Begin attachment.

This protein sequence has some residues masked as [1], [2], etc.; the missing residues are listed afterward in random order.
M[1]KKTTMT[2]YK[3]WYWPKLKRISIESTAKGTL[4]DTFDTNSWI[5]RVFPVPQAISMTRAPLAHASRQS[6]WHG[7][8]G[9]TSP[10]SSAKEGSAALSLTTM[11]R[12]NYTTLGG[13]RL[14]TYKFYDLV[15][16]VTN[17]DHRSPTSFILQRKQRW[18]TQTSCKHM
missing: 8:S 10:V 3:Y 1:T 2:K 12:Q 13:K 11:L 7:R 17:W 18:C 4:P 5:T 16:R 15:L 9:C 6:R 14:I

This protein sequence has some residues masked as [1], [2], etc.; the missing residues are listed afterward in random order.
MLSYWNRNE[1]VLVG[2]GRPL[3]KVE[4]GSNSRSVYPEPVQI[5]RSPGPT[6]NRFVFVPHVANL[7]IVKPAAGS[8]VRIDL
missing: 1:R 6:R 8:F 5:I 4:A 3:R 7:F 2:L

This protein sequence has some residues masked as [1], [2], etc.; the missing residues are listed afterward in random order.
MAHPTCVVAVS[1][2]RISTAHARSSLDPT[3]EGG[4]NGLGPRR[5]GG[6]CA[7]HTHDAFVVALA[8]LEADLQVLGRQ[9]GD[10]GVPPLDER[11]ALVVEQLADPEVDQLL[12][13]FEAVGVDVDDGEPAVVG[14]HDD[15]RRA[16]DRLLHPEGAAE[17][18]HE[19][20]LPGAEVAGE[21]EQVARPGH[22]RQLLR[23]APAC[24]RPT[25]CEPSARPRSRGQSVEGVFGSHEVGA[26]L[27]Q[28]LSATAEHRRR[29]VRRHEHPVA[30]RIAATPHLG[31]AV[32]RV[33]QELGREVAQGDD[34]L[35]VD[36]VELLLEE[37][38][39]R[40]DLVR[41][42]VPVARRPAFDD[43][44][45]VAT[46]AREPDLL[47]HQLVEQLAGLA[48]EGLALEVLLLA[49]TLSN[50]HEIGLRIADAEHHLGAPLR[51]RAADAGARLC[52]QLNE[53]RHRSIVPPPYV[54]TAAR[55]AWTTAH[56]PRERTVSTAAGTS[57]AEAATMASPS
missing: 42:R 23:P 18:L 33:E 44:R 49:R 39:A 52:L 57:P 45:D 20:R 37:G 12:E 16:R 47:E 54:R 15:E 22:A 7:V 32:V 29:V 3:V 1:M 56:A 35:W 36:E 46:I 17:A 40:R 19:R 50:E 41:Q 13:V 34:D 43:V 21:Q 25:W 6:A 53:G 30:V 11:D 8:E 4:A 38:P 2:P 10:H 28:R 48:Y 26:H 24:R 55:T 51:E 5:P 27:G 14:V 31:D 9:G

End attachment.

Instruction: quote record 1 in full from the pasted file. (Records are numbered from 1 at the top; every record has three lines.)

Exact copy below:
This protein sequence has some residues masked as [1], [2], etc.; the missing residues are listed afterward in random order.
M[1]KKTTMT[2]YK[3]WYWPKLKRISIESTAKGTL[4]DTFDTNSWI[5]RVFPVPQAISMTRAPLAHASRQS[6]WHG[7][8]G[9]TSP[10]SSAKEGSAALSLTTM[11]R[12]NYTTLGG[13]RL[14]TYKFYDLV[15][16]VTN[17]DHRSPTSFILQRKQRW[18]TQTSCKHM
missing: 8:S 10:V 3:Y 1:T 2:K 12:Q 13:K 11:L 7:R 17:W 18:C 4:P 5:T 16:R 15:L 9:C 6:R 14:I